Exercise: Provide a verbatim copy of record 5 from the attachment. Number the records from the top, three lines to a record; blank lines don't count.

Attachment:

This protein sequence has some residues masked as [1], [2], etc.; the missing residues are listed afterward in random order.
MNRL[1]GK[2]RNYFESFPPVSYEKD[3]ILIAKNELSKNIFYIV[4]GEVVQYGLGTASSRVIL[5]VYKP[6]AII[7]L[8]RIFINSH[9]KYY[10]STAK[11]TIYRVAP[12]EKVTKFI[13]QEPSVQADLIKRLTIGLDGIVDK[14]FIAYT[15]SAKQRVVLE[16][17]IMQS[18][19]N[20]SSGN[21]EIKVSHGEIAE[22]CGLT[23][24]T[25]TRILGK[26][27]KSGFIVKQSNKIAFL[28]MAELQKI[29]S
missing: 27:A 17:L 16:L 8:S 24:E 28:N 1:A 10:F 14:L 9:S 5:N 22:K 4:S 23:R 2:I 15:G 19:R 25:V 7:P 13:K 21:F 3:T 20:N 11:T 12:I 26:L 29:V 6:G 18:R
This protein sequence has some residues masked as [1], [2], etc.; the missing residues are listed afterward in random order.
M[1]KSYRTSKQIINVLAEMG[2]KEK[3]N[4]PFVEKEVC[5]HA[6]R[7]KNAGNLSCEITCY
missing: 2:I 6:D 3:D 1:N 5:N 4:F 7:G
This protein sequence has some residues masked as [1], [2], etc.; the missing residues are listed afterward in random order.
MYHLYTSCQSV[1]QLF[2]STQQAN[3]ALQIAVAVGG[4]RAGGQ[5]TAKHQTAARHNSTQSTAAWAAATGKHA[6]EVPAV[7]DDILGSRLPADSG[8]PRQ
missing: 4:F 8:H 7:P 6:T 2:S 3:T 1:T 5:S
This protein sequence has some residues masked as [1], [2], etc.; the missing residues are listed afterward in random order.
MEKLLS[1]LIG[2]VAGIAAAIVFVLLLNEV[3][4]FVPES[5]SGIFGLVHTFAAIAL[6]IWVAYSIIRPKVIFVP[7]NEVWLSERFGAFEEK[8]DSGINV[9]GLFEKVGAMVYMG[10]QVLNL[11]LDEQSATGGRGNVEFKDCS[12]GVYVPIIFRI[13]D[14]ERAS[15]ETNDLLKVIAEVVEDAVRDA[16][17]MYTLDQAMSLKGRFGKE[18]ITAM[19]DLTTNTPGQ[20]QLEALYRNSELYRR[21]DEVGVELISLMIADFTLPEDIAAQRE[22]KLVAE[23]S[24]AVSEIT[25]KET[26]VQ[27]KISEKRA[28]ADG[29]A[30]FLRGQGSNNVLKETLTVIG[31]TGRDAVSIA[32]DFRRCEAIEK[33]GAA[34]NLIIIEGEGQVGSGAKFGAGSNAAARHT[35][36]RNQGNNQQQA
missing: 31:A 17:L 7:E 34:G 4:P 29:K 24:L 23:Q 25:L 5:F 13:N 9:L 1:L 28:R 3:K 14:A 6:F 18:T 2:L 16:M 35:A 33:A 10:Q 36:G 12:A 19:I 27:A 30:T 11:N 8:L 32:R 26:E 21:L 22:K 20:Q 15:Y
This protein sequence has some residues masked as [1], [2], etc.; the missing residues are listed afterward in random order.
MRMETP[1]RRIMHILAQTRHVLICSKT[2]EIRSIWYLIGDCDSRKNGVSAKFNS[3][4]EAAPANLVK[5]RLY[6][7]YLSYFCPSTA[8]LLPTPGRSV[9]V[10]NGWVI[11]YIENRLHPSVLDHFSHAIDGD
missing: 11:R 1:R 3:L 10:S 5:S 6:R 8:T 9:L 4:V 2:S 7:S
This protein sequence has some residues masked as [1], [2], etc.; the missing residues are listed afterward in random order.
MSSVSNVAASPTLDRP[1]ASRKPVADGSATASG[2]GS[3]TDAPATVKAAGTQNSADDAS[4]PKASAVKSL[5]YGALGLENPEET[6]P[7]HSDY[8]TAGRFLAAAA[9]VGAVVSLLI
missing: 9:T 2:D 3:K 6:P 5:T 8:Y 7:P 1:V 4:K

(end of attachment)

This protein sequence has some residues masked as [1], [2], etc.; the missing residues are listed afterward in random order.
MRMETP[1]RRIMHILAQTRHVLICSKT[2]EIRSIWYLIGDCDSRKNGVSAKFNS[3][4]EAAPANLVK[5]RLY[6][7]YLSYFCPSTA[8]LLPTPGRSV[9]V[10]NGWVI[11]YIENRLHPSVLDHFSHAIDGD
missing: 11:R 1:R 3:L 10:S 5:S 6:R 8:T 9:L 4:V 2:S 7:S